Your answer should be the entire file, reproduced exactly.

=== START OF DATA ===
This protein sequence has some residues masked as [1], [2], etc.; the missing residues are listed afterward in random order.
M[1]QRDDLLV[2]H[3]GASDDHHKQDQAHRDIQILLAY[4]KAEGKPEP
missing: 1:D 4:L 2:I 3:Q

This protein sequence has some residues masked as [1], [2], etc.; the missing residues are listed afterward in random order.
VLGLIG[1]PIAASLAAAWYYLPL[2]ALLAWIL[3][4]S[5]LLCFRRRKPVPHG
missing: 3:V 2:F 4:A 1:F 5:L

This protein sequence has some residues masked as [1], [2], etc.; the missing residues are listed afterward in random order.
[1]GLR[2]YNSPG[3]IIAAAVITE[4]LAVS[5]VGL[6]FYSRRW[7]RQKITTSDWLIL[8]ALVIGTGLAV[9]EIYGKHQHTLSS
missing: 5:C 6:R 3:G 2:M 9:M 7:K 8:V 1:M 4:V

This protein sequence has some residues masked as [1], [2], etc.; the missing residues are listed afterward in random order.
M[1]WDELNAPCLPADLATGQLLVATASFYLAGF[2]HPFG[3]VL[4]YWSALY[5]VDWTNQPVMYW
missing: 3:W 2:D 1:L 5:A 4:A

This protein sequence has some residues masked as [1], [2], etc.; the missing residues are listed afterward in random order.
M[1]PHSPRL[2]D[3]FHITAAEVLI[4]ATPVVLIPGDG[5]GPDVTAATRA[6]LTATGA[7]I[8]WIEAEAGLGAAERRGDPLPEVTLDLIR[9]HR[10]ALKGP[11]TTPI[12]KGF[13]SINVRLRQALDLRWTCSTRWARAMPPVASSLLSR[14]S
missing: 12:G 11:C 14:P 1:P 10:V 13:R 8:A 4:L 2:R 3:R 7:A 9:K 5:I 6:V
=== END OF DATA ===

This protein sequence has some residues masked as [1], [2], etc.; the missing residues are listed afterward in random order.
M[1]QRDDLLV[2]H[3]GASDDHHKQDQAHRDIQILLAY[4]KAEGKPEP
missing: 1:D 4:L 2:I 3:Q

This protein sequence has some residues masked as [1], [2], etc.; the missing residues are listed afterward in random order.
VLGLIG[1]PIAASLAAAWYYLPL[2]ALLAWIL[3][4]S[5]LLCFRRRKPVPHG
missing: 3:V 2:F 4:A 1:F 5:L

This protein sequence has some residues masked as [1], [2], etc.; the missing residues are listed afterward in random order.
[1]GLR[2]YNSPG[3]IIAAAVITE[4]LAVS[5]VGL[6]FYSRRW[7]RQKITTSDWLIL[8]ALVIGTGLAV[9]EIYGKHQHTLSS
missing: 5:C 6:R 3:G 2:M 9:M 7:K 8:V 1:M 4:V

This protein sequence has some residues masked as [1], [2], etc.; the missing residues are listed afterward in random order.
M[1]WDELNAPCLPADLATGQLLVATASFYLAGF[2]HPFG[3]VL[4]YWSALY[5]VDWTNQPVMYW
missing: 3:W 2:D 1:L 5:A 4:A

This protein sequence has some residues masked as [1], [2], etc.; the missing residues are listed afterward in random order.
M[1]PHSPRL[2]D[3]FHITAAEVLI[4]ATPVVLIPGDG[5]GPDVTAATRA[6]LTATGA[7]I[8]WIEAEAGLGAAERRGDPLPEVTLDLIR[9]HR[10]ALKGP[11]TTPI[12]KGF[13]SINVRLRQALDLRWTCSTRWARAMPPVASSLLSR[14]S
missing: 12:G 11:C 14:P 1:P 10:V 13:R 8:A 4:L 2:R 3:R 7:A 9:K 5:I 6:V